Real-Estate Transactions Jump in Toronto as Home Prices SoarBy and
Month-over-month increase in sales is the most since 2014
New listings in Canada’s biggest city surge 17 percent
Soaring home prices in Toronto have triggered a flurry of real estate activity in Canada’s biggest city, the latest sales data suggest.
Transactions jumped 6.4 percent in February on the month, the most in three years, as sellers emerged with new listings rising 17 percent, the Canadian Real Estate Board said in a release. Benchmark home prices were up 3 percent last month, the second biggest monthly gain in the past decade.
The recent jump in home prices in Toronto, with prices up 24 percent from a year ago, has raised considerable alarm, in part because it coincided with a dearth of new listings. Even with last month’s gain, new listings are down 13 percent from year ago levels.
“Any lingering debate that Toronto is now in a bubble was put to rest by
February’s cannonading 24 percent” rise in benchmark prices and “razor-tight
inventories,” Bank of Montreal Chief Economist Doug Porter wrote in a draft note to clients.
Even some Canadians earning C$225,000, which puts them on the cusp of wealthiest “1 percenters,” would be shut out of the market for homes worth more than C$1 million when taking into consideration mortgage qualification and insurance requirements -- even if they’ve saved for a hefty down payment, Porter said.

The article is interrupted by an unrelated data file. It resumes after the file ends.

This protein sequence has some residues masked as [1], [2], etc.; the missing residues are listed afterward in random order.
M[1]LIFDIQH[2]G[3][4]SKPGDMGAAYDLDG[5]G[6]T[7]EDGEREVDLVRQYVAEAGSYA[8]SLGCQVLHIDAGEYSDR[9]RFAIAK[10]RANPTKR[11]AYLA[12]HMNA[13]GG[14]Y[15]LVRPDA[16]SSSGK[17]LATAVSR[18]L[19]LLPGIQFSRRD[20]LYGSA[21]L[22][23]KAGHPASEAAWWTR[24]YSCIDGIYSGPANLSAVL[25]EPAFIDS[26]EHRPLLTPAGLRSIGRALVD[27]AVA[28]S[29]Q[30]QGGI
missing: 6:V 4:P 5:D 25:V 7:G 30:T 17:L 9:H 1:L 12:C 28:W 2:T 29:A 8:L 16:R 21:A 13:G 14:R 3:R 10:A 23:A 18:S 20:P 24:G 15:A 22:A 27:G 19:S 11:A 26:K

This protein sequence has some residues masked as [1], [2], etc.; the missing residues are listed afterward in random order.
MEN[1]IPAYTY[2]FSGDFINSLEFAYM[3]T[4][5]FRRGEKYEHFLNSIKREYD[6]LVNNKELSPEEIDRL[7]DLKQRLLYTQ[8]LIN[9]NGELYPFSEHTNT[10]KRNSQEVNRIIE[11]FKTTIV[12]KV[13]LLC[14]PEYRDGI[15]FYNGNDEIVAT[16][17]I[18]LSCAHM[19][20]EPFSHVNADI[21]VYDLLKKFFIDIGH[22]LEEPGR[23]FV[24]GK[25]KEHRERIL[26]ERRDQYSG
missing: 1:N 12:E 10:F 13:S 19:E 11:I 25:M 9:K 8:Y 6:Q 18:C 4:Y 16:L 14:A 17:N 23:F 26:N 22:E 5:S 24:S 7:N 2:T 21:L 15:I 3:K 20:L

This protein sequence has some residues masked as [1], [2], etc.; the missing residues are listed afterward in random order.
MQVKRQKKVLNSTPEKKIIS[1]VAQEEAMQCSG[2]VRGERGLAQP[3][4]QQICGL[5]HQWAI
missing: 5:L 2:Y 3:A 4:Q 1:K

Still, such obstacles don’t appear to be slowing the region’s housing boom.
“Homes are selling briskly throughout the Greater Toronto Area and nearby communities,” Cliff Iverson, president of the Ottawa-based realtor group, said in the statement Wednesday.
New listings in Toronto have posted monthly gains of more than 17 percent only four other times in the history of data going back to 1988.
Nationally, the jump in Toronto transactions pushed overall Canadian home sales up 5.2 percent in February. Canada benchmark home prices were up 2.4 percent during the month, with 12 of 14 major markets recording higher prices.
Porter said amid such frothiness a tax on non-resident purchases is a reasonable way to cool the market. “That tax seems to have done exactly what policymakers hoped to achieve in Vancouver -- cool the market without crashing it.”
To continue reading this article you must be a Bloomberg Professional Service Subscriber.
If you believe that you may have received this message in error please let us know.